March 2011 - In The News
New Imprint for Harper Collins
The publisher has recently announced the creation of an all-digital line, Avon Impulse, for romance titles. Ambitions plans are to release one original e-romance a week. The first "e-novella", A Lady's Wish, was written by veteran romance author Katherine Ashe. With the e-books, there are no shipping or printing costs, and no advances. Authors get a 25 percent royalty on net receipts for the first 10,000 units of each e-book sold, increasing to a 50 percent share after that.
More Harper Collins:
A new policy by this publisher now places limits on the number of time an e-book that can be accessed. Under the new policy, libraries can lease new Harper Collins e-books and loan them out a maximum of 26 times. After that, the e-book expires in the library's system, unless a library opts to lease another copy for the next 26 readers. Librarians have taken action against this policy as discussed in their blog on LIS News.
Freedman On Harper-Collins and the Boycott of Its E-Books Library Users, Librarians, and Libraries Boycott HarperCollins Over Change in Ebook Terms
Random House Adopts an Agency Model for e-Book Sales.
Random House was the last of the major publishers to make the switch to the agency model, which allows the publisher to set consumer pricing for their electronic book sales and provide the retailers with a commission for each sale. This newly adopted model is now dominating the selling of e-books, as retailers become "agents" through which publishers sell books directly to consumers. The agency model doesn't allow for discounting; retailers simply pass books to consumers at the price set by publishers, and receive a commission on sales. This new model provides retailers with 30% of the sale and gives publishers the remaining 70%.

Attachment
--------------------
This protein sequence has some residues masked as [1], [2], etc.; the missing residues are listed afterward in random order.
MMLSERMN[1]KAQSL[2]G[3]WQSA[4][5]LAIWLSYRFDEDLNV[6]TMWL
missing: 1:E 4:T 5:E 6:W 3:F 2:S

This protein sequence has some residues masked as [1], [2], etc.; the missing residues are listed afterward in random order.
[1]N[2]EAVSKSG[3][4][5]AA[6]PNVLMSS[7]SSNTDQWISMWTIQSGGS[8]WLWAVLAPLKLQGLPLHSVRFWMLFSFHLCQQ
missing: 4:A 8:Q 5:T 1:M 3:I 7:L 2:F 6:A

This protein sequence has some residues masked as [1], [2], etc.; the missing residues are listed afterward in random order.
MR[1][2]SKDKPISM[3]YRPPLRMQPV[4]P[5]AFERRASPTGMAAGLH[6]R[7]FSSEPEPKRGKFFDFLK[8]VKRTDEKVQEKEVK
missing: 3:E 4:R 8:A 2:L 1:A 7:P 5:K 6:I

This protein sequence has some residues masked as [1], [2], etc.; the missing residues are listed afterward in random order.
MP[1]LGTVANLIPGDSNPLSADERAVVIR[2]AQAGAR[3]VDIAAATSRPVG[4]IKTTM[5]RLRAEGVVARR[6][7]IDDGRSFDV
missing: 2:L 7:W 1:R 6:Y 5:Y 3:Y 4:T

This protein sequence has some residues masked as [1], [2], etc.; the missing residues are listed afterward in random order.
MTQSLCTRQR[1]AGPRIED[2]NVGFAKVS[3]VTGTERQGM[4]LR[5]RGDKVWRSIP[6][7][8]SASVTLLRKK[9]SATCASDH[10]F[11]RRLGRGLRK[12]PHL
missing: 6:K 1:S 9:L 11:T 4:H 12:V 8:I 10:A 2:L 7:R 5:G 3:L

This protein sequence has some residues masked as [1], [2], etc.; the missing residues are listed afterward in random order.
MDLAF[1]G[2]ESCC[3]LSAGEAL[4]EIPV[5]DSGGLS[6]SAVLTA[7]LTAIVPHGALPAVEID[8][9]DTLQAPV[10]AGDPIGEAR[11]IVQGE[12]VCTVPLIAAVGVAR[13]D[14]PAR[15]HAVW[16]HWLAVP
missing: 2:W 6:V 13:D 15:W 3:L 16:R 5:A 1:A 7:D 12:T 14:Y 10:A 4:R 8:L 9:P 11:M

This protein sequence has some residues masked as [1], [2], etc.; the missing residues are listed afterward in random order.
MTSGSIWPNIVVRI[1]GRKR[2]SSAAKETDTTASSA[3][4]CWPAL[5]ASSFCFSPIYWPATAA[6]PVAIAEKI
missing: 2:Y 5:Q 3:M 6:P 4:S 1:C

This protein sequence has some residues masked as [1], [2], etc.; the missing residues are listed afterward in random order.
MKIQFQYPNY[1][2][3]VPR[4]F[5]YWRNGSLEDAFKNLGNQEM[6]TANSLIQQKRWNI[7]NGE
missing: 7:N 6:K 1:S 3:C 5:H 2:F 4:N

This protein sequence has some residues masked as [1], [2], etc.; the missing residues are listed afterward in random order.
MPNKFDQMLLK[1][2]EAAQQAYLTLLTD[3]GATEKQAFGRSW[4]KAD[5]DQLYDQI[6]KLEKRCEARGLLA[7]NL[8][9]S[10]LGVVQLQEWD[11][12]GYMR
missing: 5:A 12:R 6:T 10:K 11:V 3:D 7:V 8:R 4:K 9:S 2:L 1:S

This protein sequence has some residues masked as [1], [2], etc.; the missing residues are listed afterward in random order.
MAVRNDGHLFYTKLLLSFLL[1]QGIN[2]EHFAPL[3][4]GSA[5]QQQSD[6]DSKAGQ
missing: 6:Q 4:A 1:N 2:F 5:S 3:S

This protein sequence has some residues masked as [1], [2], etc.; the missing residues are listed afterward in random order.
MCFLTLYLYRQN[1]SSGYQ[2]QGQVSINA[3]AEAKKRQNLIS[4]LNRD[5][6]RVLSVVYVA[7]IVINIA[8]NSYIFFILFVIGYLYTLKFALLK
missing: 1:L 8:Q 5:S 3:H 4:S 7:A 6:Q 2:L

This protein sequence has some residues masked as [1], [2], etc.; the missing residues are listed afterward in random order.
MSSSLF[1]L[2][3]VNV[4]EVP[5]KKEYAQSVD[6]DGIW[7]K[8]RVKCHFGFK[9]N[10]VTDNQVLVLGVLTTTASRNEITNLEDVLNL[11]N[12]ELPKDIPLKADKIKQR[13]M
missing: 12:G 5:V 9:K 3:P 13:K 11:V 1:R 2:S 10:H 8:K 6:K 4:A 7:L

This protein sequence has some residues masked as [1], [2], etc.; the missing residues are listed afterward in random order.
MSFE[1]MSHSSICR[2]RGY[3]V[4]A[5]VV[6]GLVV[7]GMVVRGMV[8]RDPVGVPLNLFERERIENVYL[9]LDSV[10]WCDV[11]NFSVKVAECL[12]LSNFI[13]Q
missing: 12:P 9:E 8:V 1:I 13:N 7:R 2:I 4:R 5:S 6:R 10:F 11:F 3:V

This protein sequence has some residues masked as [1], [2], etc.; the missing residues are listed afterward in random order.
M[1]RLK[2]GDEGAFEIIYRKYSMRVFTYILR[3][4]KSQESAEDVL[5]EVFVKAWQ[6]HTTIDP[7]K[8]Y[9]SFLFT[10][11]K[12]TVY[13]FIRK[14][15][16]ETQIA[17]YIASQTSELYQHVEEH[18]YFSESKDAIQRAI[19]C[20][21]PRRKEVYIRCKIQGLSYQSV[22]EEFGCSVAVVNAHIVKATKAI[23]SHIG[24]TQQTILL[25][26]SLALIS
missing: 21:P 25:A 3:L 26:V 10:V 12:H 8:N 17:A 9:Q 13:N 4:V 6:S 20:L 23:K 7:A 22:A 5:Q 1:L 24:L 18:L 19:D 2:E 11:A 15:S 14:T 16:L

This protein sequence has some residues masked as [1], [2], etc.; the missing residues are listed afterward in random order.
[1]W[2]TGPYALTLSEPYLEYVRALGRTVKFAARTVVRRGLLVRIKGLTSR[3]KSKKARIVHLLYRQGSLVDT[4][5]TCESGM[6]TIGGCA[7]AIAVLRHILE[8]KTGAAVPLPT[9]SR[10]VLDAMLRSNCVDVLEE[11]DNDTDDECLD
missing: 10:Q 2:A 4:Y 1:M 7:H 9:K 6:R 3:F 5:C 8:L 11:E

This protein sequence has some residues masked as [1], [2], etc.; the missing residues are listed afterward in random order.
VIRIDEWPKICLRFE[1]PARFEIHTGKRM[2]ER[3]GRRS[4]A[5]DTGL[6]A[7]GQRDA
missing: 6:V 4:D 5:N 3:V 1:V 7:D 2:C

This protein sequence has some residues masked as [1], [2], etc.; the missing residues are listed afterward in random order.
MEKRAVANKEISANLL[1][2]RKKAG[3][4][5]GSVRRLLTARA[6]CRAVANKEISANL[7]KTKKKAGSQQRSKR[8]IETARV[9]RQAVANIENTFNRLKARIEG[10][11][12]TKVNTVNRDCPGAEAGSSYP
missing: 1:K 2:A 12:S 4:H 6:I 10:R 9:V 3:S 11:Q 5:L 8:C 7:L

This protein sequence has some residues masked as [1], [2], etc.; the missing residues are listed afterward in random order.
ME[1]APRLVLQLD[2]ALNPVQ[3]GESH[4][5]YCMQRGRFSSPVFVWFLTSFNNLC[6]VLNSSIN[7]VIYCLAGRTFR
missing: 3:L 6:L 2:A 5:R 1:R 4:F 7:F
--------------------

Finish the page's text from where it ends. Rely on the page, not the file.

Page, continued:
Under the old wholesale model, which has been the standard "norm" for printed works, publishers set the list price of books and sell them to retailers at a substantial discount. The retailers then sell the books to consumers at whatever price point they choose. Random House will continue to use the wholesale model for its printed books.
Google Book Settlement
A federal judge rejected Google's six-year fight to scan the world's 150 million books and make them available through Google's search engine. The judge's decision rejected a 2008 settlement between Google and publisher groups, stating that, "While the digitization of books and the creation of a universal digital library would benefit many, Google's current impact would "simply go too far." The deal would "give Google a significant advantage over competitors, rewarding if for engaging in wholesale copying of copyrighted works without permission." Also noted were antitrust issues that "would arguably give Google control over the search market."
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